THESE are the famous Prophecies of Theophrastus Paracelsus, considered by Eliphas Lévi to be 'the most astounding monument and indisputable proof of the reality and existence of the gift of natural prophecy.'
The Prophecies or Prognostications do not merely relate to events that happened in the age of the Reformation, and do not refer strictly to 24 or 42 years after they were published, but suggest events that happened long after, some that are even now happening, and others that will happen in the future.
Nearly four centuries have elapsed since these predictions were made. I have neither altered nor suppressed any of them, but only translated from the old German to the best of my ability.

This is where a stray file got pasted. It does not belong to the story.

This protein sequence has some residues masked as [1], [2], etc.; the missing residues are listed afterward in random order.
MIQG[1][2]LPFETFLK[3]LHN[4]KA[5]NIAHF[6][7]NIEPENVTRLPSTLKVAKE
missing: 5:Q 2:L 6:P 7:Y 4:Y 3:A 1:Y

Whatever interpretation may be given to these predictions their ancient origin cannot be disputed.
They were first published about the year 1530, and are extant in print of that period. It is true the first editions give no date, and it is uncertain whether the Latin edition preceded the German, as the latter
shows more originality of expression. It is by no means improbable that the Latin version referred to by Eliphas Lévi may be only a translation.
The German edition Of 1530, which is also found reprinted in the works of Paracelsus collected by Johann Huser and published at Strassburg in the year 1616, was taken as the original for the present translation. The Prophecies occur in vol. ii, pp. 594-608.
The Plates have also been reproduced from the old woodcuts of that edition.
The original Manuscript of Paracelsus is said to be in the Court Library of the Grand Duke of Baden at Karlsruhe.